July 2010 Archives

Google Web spam

Yesterday, @mims wrote this post on "content-mills," which prompted this discussion on HN about Web spam. Many of the comments are by moultano, who is on Google's search quality team. This particular comment really drew my attention:

I doubt you'll find MFA spam to be better on DDG than on Google, but please, if you see a query where they are beating us. Send it over. :) I can guarantee you that I'll get a lot of eyes looking at it.

At DDG, I mainly crawl looking for these types of spam domains. On my last crawl, I identified about 37.8M domains as spam in the com/net/org/biz/info/us TLDs. I found Web sites at another 61.3M domains; the rest timed out. So roughly 40% of the domains I visited (with sites) were spam.

I just took a random sample of those spam domains and checked them against Google's index. All of this code as well as the sample and results are now on github.

First I started checking against Google's Web site directly, but their bot detection quickly shut me down. I was able to check 589 domains before being shut down, using the site: syntax. The results are here. The second column is the # of results reported in the index. For example, you can verify the first one with this query.

Of those I checked, 302 came up with at least one result, i.e. are in their index in some form. That means (extrapolating) roughly 50% of my spam domains are in Google's index, or about 19M domains.

Once shut off, I moved to Google's search API to process the full 10K sample. Interestingly though, it apparently returns very different results. For example check out web vs api. The Web shows 1 result, whereas the API shows none.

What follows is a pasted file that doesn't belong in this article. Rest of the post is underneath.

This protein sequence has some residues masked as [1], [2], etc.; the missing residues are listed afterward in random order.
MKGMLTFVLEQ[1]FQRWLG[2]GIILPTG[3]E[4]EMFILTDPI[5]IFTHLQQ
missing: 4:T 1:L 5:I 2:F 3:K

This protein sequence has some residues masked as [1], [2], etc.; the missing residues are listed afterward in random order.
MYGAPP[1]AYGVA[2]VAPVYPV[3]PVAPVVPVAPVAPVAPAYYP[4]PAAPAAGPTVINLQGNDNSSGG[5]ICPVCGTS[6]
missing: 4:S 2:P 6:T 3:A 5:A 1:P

Weird. I carried it out anyway though. Of the 10K full sample, I found 719 in Google's API index, or 7%. If you extrapolate that to the full list, that would be ~3M spam domains in the index. 

In any case, these #s are pretty conservative estimates because a) I'm only covering about half the domain space (missing all the country tlds except .us), and b) I know I still have a lot of false negatives (please send me them when you see them).

On the other side, the way I do the identification, there are minimal false positives at the time of identification. However, sites turn from spam/non-spam all the time, and since it takes me a while to crawl, there are certainly a few false positives in there. 

There are also legitimate false positives, and if you see those, please report them as well. I did nothing to hide those from view here, so you can see for yourself in the results.

Of course this says nothing about how much they appear in the rankings. I tried to find the modern equivalent of Metaspy to get some random queries, but I couldn't find such a such a service in existence. Nevertheless, half of the spam domains are not in the index, so it begs the question why the difference? 

If people have lots of links from Google results saved, I'd be happy to run them against my list.

Wannabe entrepreneur symptoms and cures

I was once a wannabe entrepreneur. Fresh out of college and a summer internship at a VC firm, I thought I knew what I was doing. Though this was 2000, and all startup & VC blogs we've grown to love didn't exist yet, I did have mentors available. I should have leaned on them a lot more, but I didn't, or at least not in the right ways.

But all the ways I've failed, and there are certainly many, is not the point. I just want to let you know that I've been there, and that I hope the rest of this post doesn't come off as annoyingly condescending.

Since 2000, I've been doing and thinking about startups constantly. Even though I'm an introvert, I end up meeting or otherwise crossing paths with a lot of entrepreneurs. Unfortunately, I'd classify a lot of them as wannabes.